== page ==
The Old Guard

Palm Beach's most exclusive club opens up, but not too far

A week after the tea party, while giving New Times a tour of her home, Bliss tells the story of how she ended up in Palm Beach. The tale begins in Tennessee, where her father was a landowner. Then she describes her first marriage to a wealthy inventor. She continues with her second marriage to an old-money millionaire who drank too much and follows up the melancholy history by describing the death of all three of her children. "No mother should outlive her children," she says sorrowfully. At the end, she repeats a mantra that she employs often: "There's one thing we can be sure of, and that's change."

Until a year ago, Bliss lived in a tiny flat at 324 Pendleton Lane in Palm Beach. It was really nothing more than a cottage originally built at the edge of a tennis court that belonged to an estate next door. When her neighbor, concrete king John Rinker, wanted to expand his mansion, he purchased her third of an acre for $2.2 million. She banked the money and moved into a 1,700-square-foot brick house on modest North N Street in Lake Worth.

Everywhere in her home, trophies stand like mushrooms after a rain, all glittering from a fresh polish. There are silver plates from tennis tournaments, crystal goblets from backgammon contests, and adorned cups from golf courses. "I have more of them," she says. "I just can't put them all out. I don't have enough room!" On the piano are framed photos of her accepting trophies as big as her torso. They show her as a beautiful new Palm Beach bride, her round face and slightly curled hair making her look like an early movie star. Back then, she says, Palm Beachers had contests to occupy their days. Culture was provided by the Four Arts. "It was a play land for the North, and luckily someone thought to do something with it by having the arts here."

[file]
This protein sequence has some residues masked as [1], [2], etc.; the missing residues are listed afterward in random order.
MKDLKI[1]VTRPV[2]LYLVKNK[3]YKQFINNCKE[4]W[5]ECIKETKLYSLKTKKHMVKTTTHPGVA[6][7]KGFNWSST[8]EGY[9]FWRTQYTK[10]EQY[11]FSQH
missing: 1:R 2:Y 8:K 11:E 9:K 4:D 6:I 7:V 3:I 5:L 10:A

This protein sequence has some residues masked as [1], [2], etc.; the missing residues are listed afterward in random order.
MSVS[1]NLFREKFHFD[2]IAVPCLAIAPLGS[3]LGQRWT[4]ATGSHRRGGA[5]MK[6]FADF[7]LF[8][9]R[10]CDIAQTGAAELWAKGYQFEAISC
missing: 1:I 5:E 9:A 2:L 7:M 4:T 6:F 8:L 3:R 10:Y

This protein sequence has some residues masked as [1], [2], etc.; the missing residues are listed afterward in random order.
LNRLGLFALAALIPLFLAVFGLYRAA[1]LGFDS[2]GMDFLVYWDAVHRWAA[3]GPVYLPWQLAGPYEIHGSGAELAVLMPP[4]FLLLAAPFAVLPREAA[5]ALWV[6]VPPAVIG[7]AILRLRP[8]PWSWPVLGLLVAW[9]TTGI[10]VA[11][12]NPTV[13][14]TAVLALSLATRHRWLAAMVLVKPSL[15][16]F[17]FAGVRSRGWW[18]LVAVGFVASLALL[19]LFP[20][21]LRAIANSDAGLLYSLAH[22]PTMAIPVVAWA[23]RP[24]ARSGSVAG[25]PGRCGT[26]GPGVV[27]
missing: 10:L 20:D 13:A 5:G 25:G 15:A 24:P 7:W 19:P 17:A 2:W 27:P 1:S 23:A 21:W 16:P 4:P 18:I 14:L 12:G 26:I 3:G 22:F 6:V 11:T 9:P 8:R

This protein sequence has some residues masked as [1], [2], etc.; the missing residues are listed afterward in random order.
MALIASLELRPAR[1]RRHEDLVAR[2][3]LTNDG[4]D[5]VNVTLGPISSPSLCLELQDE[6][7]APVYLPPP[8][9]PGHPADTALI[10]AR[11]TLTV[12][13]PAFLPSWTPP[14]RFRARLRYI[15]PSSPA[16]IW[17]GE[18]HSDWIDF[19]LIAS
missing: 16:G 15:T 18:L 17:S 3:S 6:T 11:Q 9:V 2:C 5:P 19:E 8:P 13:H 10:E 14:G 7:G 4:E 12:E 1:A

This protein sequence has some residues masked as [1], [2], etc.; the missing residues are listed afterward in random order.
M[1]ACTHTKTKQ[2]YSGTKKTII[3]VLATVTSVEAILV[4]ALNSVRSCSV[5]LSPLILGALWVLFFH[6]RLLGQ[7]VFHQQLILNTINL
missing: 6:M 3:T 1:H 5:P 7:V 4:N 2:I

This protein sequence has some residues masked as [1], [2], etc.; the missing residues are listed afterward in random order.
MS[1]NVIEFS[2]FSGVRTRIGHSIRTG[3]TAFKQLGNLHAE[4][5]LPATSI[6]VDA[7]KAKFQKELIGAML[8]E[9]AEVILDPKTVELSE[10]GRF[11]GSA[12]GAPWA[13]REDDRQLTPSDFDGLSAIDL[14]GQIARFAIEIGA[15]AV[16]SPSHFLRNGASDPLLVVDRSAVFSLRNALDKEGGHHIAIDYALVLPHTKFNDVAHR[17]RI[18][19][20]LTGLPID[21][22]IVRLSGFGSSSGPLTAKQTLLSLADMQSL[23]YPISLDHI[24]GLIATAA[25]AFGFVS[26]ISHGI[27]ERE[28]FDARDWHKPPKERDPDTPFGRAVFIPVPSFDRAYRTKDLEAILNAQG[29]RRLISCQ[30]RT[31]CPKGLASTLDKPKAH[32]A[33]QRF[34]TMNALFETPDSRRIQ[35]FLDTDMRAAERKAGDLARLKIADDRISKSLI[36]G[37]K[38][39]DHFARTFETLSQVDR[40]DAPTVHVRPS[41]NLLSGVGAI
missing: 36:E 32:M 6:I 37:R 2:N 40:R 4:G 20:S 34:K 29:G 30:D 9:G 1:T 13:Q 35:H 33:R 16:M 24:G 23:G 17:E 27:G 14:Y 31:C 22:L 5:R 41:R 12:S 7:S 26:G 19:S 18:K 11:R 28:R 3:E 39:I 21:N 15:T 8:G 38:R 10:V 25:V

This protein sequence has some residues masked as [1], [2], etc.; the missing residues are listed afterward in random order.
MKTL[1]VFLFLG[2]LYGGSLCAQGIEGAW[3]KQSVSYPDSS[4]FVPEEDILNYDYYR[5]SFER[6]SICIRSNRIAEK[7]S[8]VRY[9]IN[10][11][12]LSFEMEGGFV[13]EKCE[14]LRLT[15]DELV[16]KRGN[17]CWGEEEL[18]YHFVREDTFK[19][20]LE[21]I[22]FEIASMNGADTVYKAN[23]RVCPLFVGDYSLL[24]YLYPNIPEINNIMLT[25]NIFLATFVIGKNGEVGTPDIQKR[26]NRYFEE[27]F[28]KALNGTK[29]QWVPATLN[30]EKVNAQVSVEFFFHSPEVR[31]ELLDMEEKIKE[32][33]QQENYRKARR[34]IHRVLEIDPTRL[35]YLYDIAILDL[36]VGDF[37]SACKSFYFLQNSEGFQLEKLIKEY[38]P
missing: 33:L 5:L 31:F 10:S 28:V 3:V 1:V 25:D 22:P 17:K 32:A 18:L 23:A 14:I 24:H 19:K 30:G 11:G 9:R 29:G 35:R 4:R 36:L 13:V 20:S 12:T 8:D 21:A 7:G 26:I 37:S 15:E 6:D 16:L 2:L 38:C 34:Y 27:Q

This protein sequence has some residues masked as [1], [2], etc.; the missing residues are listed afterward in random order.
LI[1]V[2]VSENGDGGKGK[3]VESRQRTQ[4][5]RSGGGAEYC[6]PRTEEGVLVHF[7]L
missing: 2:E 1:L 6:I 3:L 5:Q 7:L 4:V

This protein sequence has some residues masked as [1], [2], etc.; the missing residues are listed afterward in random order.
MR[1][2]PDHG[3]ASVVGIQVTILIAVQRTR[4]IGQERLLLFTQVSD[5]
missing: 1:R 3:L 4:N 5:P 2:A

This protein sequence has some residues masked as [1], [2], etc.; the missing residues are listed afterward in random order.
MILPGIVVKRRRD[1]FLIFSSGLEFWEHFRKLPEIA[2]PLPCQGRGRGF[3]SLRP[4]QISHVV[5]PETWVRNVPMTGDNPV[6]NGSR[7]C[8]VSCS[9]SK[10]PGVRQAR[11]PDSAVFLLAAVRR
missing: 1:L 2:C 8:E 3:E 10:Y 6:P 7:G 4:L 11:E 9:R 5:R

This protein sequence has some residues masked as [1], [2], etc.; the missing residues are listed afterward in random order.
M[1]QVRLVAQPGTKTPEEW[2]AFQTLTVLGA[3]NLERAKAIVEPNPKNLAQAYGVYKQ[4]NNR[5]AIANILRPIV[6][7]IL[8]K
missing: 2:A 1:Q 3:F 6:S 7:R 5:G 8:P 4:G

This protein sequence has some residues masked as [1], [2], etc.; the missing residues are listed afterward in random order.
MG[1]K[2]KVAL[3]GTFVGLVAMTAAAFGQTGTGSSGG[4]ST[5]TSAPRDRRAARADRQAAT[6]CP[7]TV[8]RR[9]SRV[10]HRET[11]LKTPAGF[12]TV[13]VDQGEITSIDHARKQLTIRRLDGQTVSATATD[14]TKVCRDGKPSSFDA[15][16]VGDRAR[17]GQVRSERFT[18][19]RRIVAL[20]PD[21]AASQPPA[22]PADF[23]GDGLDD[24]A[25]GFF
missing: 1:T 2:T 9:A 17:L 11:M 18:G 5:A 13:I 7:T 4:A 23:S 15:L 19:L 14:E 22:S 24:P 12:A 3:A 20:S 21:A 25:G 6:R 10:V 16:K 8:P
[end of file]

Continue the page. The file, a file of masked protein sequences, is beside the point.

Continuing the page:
Colby Katz
At top, Talbot Maxey pours tea for the first time at the Four Arts. Longer-standing members, including Valerie Fleming, at right, take half-hour turns acting as servants at the tea parties. The Four Arts rents out a team of white-clad maids, one of whom is shown at left, to pass out finger sandwiches.
Colby Katz
At top, Talbot Maxey pours tea for the first time at the Four Arts. Longer-standing members, including Valerie Fleming, at right, take half-hour turns acting as servants at the tea parties. The Four Arts rents out a team of white-clad maids, one of whom is shown at left, to pass out finger sandwiches.

But back then, the Four Arts hadn't opened up, Bliss says. It was easy to attend lectures and concerts. Now, members who haven't thought to buy tickets in advance must arrive 45 minutes early to assure a seat. Some aren't used to competing with the masses.

Bliss shares a complaint with many long-running members of the Four Arts. She grumbles about those lightweight rich folk, those new-money millionaires who have no social responsibility. In her garage, she hordes a pile of National Enquirermagazines with tales of lost riches. She has photocopies ready of her favorite story, the one claiming Mary Woolworth Donahue blew her fortune on booze and Palm Beach parties. Bliss shakes her head at the scandalous nature of it all. "God gives you money in many ways," she says firmly. "You can inherit it or earn it or just get lucky and find it, or some sort. But we are not, ever, to worship it."

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